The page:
Connections

Referenced in Guy X (2005) See more »

Soundtracks

The Dying Cowboy aka Bury Me Not on the Lone Prairie
(uncredited)
Traditional
Portion whistled by William Self
See more »

Frequently Asked Questions

See more (Spoiler Alert!) »

User Reviews

After a Half-Century, Still a Joy!
8 August 2003 | by (Las Vegas, Nevada) – See all my reviews

THE THING FROM ANOTHER WORLD...the title conjures up lurid images from the countless 'B' SciFi flicks of the 50s, but as many SF, Howard Hawks, and Classic Cinema fans can attest, this is no sleazy schlockfest, but one of the most entertaining and exciting films ever made, by one of Hollywood's greatest directors.

Yes, the credits list Christian Nyby as director, but Howard Hawks was on the set nearly every day, each scene has elements of style unique to Hawks, alone, and even the cast members, when interviewed, have said Hawks ran the entire show. Perhaps, as Science Fiction films were not highly regarded in the early 50s, he felt his reputation might suffer if he acknowledged his contribution; perhaps he thought it might help Nyby's credentials if he were given credit for this masterfully crafted tale. Who knows? But rest assured...this IS a Howard Hawks film!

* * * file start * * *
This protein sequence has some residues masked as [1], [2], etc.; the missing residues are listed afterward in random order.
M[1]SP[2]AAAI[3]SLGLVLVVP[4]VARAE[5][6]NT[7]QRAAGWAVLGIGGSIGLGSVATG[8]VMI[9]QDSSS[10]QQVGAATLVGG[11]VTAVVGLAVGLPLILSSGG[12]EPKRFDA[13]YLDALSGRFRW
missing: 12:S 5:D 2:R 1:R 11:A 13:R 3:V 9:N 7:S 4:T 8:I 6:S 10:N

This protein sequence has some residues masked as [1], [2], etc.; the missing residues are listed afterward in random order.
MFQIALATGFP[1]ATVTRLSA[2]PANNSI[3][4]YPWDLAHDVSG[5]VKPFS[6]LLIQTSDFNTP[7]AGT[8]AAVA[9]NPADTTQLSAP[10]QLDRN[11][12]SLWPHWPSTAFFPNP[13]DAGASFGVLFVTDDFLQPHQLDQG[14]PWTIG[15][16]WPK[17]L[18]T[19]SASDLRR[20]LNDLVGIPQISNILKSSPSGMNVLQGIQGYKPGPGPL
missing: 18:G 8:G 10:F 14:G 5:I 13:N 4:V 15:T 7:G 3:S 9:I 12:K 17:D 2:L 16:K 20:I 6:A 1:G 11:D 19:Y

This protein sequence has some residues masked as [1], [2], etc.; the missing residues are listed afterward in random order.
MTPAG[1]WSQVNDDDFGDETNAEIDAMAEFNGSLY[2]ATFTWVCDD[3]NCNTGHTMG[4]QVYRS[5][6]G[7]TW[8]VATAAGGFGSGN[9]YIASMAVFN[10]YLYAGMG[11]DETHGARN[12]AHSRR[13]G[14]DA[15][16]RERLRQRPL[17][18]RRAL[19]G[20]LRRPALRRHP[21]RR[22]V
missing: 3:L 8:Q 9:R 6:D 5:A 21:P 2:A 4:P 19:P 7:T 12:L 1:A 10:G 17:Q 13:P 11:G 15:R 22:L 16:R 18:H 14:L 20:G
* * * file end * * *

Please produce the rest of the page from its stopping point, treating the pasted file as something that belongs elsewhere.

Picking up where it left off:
The story, based on John Campbell's short story, 'Who Goes There?', is a nifty, claustrophobic tale of a group of soldiers and scientists in the Arctic, discovering a giant 'flying saucer' under the ice. When the ship blows up during the excavation, the 'pilot', a huge green chlorophyll-based humanoid (played by a young James Arness), is recovered, frozen in a block of ice. Bringing the ice-encased figure back to the base, it is then accidentally thawed out...and all Hell brakes loose!

While the cast lacks big-name stars, each actor is wonderful, delivering wryly funny Hawks' dialogue at a breakneck pace. The military commander, Capt. Hendry (Kenneth Tobey), is a no-nonsense boss, respected and lovingly chided by his men, led by Dewey Martin, who constantly try to 'set him up' with a pretty scientist he had 'struck out' with, on leave in Anchorage (Margaret Sheridan). She is now at the base, assisting brilliant yet blissfully naive Dr. Arthur Carrington (Robert Cornthwaite), who, naturally, assumes 'the Thing' is only homicidal because he is misunderstood! As the truly frightening potential of the creature reveals itself, it becomes a race against time to destroy it, before it kills everyone, leaves the base, and reproduces countless seedlings of itself to conquer the world!

The FX are low-budget, but very effective, as is the extensive use of light and shadow, sound effects, and an eerie Dimitri Tiomkin score. Unlike the benevolent 'visitors' of THE DAY THE EARTH STOOD STILL, this alien doesn't warn of total annihilation as the final option, should we carry our nuclear weapons into space; it's ONLY agenda is to kill!

This is a truly amazing film, one that has aged little, and is every bit as enjoyable today as when it was released.

As the tag line to the film warns us, "Look to the sky..."


55 of 59 people found this review helpful.  Was this review helpful to you?